Jordie Albiston’s Book of Ethel

Jordie Albiston, The Book of Ethel (Puncher & Wattmann Poetry 2013)

1boI bought my secondhand copy of this small miracle of a book in Sappho’s, lovingly inscribed by the author to a couple of evidently ungrateful friends. Well, Jordie, it’s my copy now and I’m definitely keeping it.

The Ethel of the title was the poet’s great-grandmother. Born in Cornwall in the 1870s, she emigrated to Australia as a child, married a minister, raised six children, and died in the 1940s. That broad outline of her life emerges from these poems, though the story is not told in a straightforward narrative. This isn’t a verse novel. It’s a series of 60 short poems, each capturing a moment of the life, with little if any narrative flow from one to the next. A note up the back tells us who Ethel was, and leaves us to surmise that Albiston has drawn on archival sources – letters and diaries, perhaps, and a small book mentioned in passing, Parsonage Peeps. Google confirms that the book really existed, published in the 1930s, and I’d be astonished to learn that other writings by Ethel aren’t used, sometimes verbatim.

This found material is integrated into extraordinarily lively poetry, all in Ethel’s voice and held in a tight form. I didn’t pay a lot of attention to the form to start with. I just went along for the ride with Ethel, aware that the text isn’t generally structured according to ordinary prose conventions, and is peppered with eccentric exclamation marks, italics and spaces. I don’t mean that the poems are obscure or annoyingly mannered; on the contrary, while the precise meaning of a phrase may not always be obvious, the sense of a living, complex mind in action is strong and very attractive. But perhaps inevitably somewhere along the line I paused to figure out what’s going on.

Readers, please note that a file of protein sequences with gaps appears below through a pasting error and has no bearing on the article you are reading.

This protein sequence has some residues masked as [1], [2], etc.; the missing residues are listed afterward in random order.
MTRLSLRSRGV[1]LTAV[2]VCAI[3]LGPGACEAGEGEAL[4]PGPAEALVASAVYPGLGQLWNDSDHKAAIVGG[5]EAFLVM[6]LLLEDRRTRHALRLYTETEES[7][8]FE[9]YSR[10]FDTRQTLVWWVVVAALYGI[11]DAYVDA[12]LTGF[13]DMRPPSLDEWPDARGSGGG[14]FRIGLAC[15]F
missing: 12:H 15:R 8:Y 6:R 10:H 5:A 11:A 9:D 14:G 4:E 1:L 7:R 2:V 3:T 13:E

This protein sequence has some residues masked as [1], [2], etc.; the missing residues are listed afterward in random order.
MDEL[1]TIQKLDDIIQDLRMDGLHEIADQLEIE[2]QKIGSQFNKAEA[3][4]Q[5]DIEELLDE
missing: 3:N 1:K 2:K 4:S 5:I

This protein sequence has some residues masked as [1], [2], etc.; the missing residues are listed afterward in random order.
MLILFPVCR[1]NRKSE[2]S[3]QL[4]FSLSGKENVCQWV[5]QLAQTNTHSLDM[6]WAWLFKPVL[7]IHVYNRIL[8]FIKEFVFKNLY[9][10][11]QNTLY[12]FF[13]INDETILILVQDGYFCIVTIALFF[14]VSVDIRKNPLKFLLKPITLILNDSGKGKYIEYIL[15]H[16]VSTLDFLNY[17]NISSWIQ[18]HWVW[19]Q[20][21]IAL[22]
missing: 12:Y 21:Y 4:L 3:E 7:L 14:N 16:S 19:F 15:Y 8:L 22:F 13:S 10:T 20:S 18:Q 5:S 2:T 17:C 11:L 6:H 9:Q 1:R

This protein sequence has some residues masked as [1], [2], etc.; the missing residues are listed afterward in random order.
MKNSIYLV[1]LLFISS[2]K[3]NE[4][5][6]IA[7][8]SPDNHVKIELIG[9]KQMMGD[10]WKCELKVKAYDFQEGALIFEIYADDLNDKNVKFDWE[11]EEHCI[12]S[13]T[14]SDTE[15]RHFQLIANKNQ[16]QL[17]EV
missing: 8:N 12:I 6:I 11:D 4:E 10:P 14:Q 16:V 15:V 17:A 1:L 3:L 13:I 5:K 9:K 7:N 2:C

Anyhow, here’s the first poem (the word in bold here is in italics in the original – I can’t make WordPress give me non-italics in a quote):

so Life!__we meet once more__you
& I__in concert__concord
happy agreement to do
until done__my act__your stage
make__lie in it__this! my bit-
part__play__World__with me aboard
a Speck!__then__gigantic

It’s a great opening that sets the reader’s mind racing in a number of directions at once. Who is speaking? What is the theatrical imagery doing? Is there an echo of ‘You’ve made your bed, now lie in it’ in line 5, and if so what does it mean? And how about that fabulous change of perspective in the last line?

But what is going on in the poem’s form? Are the line breaks arbitrary? Are those rhymes incidental? Is the punctuation just eccentric, or hip in some poetic way that’s obscure to unsavvy readers? Such questions multiply, and intensify, as you get further into the book.

(A word of warning: sensible readers of this blog might want to skip the next bit as it’s all poetry-geeky without being all that poetry-educated. It may be that the form here is quite common, not invented by Jordie Albiston as I imagine.)

It turns out that every poem in the book uses the same stanza form as the one quoted above, though the number of stanzas varies – most poems have just one, but there’s one with four and a number with two or three. Each stanza has 7 lines, of which the first and third lines rhyme, and the second and sixth – if you allow ‘rhyme’ to include such pairings as kindly/Queenie or Lizzie/tiny. More significantly, though, each line has 7 syllables, with none of the regular patterning based on emphasis that is usual in English verse. It’s what Wikipedia calls syllabic verse. There may be other rules – certainly there’s always a lot of internal rhyme, alliteration and so on. But the point is that every word in the book is held in a tight, mathematically dictated structure.

The form, the structuring principle, doesn’t give any indication of how the poem is to be spoken – yet from that opening exclamation this is verse that cries out to be heard as well as seen. So the whole book is animated by a tension between Ethel who is speaking to us and the tight restrictions of the form in which she is allowed to speak. It may be stretching it a bit, but it feels to me as an enactment of the way Ethel could flourish as a human being within the extraordinary limitations placed on her by the society of her time.

The result is just wonderful, and I am in total awe of Jordie Albiston’s ability to pull it off.

(End of nerdy bit.)

If you’re interested in reading a response to the book from someone much less ignorant than I am, I recommend the review by A J Carruthers in Rabbit No 10.

awwbadge_2013This is another title in my Australian Women Writers Challenge for 2013.

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